Keep revising your messaging. As I said, we don’t know what is coming. Even though we think we have the plans in place, we have the crisis plan, sounds like many or most of you have a crisis plan in place, but as with all things, those are fluid. Those are changing all the time.

I think people should be revisiting those every moment during a crisis. I can think back when we had a hurricane coming to an area in Florida where we have a significant client who was preparing three different messages to put out in an appeal after the hurricane. One was for if they received a direct hit, whole different message, something we could fill in quickly. One was going to be if it completely missed. And another one’s going to be if it hit an area near them, that they could be also helping support. Thinking of the different ways that your messaging could change in the months ahead are a big thing,

We dealt with a group a number of years ago, not that it’s a crisis, but with the election in 2016, and this organization was putting out an appeal that was going to go out right after the election.

And they actually had us create two different versions of copy, images, the whole messaging for a campaign based on who they thought might win the campaign. For them, it was their way of making sure they covered the bases because they knew how they were going to, at least they felt like they knew how they were going to feel no matter how that ended up coming out.

So in the end it kept them moving quickly through the crisis, made them reach out to their donors right afterwards. I think of it like you think of sports events where they have a championship and they always have t-shirts printed up as if you’re the winner even if you aren’t the winner, just because they want to be prepared.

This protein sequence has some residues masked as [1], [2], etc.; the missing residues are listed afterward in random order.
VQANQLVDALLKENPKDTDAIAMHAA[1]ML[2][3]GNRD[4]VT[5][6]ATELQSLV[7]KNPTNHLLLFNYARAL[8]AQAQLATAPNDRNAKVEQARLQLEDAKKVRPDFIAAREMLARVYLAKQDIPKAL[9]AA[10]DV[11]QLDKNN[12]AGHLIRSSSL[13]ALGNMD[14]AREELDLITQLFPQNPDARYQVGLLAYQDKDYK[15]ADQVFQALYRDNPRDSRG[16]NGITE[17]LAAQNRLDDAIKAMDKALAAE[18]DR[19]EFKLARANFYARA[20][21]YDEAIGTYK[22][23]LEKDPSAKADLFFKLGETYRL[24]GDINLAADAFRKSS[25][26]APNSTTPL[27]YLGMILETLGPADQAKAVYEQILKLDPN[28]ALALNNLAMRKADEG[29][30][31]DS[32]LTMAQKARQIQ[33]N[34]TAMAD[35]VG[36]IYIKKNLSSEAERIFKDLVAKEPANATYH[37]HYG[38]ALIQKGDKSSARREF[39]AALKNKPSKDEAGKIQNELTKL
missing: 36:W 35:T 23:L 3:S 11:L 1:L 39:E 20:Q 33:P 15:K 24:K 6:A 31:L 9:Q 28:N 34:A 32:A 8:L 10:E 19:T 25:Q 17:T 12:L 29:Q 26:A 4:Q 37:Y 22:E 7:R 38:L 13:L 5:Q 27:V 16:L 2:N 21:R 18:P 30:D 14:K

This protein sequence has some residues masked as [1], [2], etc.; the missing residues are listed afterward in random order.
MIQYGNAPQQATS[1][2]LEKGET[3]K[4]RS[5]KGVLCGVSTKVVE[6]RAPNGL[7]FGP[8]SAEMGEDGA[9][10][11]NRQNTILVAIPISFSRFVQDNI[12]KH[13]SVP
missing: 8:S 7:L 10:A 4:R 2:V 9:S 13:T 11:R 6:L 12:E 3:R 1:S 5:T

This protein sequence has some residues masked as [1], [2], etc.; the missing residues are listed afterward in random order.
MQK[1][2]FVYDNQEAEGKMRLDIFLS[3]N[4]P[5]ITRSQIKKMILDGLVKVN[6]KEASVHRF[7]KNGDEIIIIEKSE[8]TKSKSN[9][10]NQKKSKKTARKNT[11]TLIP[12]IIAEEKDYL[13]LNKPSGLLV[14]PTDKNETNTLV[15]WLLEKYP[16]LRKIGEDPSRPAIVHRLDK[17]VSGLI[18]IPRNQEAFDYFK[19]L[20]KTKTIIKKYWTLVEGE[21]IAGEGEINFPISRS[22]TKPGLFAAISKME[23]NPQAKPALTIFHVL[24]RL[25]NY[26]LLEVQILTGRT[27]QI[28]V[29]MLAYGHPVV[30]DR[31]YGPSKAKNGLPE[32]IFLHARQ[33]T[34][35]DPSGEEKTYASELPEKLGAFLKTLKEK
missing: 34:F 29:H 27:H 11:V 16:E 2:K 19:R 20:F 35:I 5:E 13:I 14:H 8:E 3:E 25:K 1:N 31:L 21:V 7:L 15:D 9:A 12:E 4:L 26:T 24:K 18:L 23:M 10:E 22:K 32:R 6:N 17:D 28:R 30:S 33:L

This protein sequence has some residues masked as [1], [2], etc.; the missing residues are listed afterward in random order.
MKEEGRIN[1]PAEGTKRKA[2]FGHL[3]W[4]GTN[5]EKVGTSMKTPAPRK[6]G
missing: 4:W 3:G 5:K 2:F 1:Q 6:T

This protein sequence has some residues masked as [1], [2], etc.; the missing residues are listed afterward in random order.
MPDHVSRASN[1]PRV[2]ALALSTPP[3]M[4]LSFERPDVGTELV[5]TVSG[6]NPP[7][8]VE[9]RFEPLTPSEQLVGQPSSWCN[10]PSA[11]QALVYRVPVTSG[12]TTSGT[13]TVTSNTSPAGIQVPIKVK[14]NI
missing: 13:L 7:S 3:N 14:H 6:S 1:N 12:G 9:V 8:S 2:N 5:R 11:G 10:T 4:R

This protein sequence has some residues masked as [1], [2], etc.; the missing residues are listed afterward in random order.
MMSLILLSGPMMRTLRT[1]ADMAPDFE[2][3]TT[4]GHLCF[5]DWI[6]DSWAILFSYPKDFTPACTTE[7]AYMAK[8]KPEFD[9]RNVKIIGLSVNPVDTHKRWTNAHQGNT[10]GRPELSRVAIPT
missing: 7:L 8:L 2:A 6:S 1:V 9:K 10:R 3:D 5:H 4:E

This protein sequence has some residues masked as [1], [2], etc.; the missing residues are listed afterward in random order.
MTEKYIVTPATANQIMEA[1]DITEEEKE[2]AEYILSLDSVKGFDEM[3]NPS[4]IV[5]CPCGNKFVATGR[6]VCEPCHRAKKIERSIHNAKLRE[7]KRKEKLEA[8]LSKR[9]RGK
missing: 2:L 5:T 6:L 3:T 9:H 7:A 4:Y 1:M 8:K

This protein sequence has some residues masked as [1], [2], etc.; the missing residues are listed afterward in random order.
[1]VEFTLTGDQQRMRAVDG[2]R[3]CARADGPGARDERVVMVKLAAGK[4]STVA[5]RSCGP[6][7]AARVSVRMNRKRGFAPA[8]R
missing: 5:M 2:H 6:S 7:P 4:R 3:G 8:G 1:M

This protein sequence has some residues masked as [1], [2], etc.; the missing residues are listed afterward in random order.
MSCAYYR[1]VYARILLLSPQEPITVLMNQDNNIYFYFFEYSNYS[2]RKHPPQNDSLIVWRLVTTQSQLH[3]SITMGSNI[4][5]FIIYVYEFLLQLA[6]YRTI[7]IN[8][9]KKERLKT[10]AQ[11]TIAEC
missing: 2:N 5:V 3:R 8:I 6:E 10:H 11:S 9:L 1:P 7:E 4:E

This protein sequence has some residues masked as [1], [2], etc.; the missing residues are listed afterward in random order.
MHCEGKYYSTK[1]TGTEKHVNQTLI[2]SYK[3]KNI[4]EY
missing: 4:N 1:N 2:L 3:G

Talking to your board and volunteers. This is very underestimated by some organizations. Development directors out there know that this is very important, to talk to your board and make sure that they feel like they’re in the know of what’s going on. It’s not the time necessarily to be asking for gifts in a crisis from board members, but you never know how that will turn out.

If you’re expressing what your needs are as an organization, what your concerns are, your board members are experienced people and people committed to your mission and your volunteers are also, and they all come from different walks of life. They might be chiming in with a connection that they have at Home Depot that could be someone that could be helping with something, or they could be someone that has access to a significant amount of trucks that might help with the food delivery that’s needed. Anything like that. We really encourage our executive directors, CEOs and our development directors to really focus on keeping people informed, keeping transparency going so that those people feel like they are part of the solution, and if it means they open up their checkbook, you’ll take that to.